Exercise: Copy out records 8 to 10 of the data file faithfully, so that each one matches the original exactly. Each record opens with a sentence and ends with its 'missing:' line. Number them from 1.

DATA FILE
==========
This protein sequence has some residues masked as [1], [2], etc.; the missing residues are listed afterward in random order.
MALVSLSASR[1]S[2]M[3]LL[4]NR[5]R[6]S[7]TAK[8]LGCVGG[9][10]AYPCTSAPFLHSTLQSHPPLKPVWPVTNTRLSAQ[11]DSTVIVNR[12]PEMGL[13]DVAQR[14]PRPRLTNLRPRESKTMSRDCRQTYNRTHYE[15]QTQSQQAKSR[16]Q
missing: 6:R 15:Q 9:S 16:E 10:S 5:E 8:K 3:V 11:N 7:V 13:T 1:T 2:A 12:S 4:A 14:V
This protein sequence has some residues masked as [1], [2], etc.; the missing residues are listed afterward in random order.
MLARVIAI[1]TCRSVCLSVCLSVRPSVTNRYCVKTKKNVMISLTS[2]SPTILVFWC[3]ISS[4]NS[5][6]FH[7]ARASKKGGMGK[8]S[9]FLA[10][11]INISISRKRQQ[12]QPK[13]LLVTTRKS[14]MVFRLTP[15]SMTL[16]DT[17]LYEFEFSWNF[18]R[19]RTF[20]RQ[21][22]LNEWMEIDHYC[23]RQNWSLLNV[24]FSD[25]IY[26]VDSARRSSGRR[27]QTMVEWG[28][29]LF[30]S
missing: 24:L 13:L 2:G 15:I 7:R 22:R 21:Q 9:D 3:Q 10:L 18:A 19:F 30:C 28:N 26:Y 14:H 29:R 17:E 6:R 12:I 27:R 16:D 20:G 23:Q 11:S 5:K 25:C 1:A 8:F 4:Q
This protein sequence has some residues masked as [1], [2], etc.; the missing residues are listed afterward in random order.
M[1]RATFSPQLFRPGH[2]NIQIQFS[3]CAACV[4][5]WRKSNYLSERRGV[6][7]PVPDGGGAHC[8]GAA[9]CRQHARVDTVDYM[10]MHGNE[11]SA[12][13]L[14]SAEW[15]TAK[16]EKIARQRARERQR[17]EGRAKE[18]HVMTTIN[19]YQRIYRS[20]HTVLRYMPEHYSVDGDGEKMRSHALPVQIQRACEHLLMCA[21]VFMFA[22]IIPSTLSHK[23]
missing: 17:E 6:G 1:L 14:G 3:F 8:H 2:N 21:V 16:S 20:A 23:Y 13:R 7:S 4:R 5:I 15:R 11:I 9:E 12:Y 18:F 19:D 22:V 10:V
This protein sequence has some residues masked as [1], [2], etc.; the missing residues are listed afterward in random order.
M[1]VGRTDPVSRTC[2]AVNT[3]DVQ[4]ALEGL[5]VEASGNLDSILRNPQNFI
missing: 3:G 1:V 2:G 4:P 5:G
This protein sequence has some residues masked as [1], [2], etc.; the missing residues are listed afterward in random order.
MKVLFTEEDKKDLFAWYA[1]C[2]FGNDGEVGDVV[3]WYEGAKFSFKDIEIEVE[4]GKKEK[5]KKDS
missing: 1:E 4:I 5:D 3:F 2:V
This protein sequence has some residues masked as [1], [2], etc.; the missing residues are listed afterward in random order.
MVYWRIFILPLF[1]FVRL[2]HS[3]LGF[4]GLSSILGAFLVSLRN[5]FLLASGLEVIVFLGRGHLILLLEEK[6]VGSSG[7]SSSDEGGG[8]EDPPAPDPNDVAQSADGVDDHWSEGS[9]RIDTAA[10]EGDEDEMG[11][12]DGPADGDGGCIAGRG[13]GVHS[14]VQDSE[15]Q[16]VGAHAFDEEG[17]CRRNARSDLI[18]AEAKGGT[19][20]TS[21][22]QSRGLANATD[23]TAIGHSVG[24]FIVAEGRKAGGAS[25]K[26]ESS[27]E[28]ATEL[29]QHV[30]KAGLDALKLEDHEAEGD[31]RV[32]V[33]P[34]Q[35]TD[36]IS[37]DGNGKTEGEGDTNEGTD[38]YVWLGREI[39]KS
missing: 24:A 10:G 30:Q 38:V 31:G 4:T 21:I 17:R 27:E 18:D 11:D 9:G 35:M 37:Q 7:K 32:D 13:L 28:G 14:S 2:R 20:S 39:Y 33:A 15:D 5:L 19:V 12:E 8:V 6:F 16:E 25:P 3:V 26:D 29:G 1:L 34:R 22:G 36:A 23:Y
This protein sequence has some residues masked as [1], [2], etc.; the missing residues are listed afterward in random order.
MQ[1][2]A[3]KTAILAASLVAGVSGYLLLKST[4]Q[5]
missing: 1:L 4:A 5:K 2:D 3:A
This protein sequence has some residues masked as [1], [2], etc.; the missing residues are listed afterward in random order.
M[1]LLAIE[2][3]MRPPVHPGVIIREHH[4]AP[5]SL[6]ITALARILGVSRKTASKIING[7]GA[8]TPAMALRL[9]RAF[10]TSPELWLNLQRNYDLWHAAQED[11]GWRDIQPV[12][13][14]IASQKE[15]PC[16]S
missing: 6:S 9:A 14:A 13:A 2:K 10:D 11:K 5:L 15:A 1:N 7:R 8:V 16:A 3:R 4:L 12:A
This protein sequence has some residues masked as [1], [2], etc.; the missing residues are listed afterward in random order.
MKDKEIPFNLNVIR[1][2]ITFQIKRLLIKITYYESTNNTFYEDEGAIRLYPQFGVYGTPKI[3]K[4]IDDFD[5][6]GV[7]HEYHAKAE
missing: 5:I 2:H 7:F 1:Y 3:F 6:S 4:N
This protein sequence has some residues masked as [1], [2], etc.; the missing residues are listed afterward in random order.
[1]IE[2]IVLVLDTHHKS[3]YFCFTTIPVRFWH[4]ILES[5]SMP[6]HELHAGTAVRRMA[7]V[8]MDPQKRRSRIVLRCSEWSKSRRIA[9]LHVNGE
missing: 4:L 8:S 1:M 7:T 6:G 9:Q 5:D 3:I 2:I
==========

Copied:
This protein sequence has some residues masked as [1], [2], etc.; the missing residues are listed afterward in random order.
M[1]LLAIE[2][3]MRPPVHPGVIIREHH[4]AP[5]SL[6]ITALARILGVSRKTASKIING[7]GA[8]TPAMALRL[9]RAF[10]TSPELWLNLQRNYDLWHAAQED[11]GWRDIQPV[12][13][14]IASQKE[15]PC[16]S
missing: 6:S 9:A 14:A 13:A 2:K 10:D 11:K 5:L 15:A 1:N 7:R 8:V 16:A 3:R 4:L 12:A
This protein sequence has some residues masked as [1], [2], etc.; the missing residues are listed afterward in random order.
MKDKEIPFNLNVIR[1][2]ITFQIKRLLIKITYYESTNNTFYEDEGAIRLYPQFGVYGTPKI[3]K[4]IDDFD[5][6]GV[7]HEYHAKAE
missing: 5:I 2:H 7:F 1:Y 3:F 6:S 4:N
This protein sequence has some residues masked as [1], [2], etc.; the missing residues are listed afterward in random order.
[1]IE[2]IVLVLDTHHKS[3]YFCFTTIPVRFWH[4]ILES[5]SMP[6]HELHAGTAVRRMA[7]V[8]MDPQKRRSRIVLRCSEWSKSRRIA[9]LHVNGE
missing: 4:L 8:S 1:M 7:T 6:G 9:Q 5:D 3:I 2:I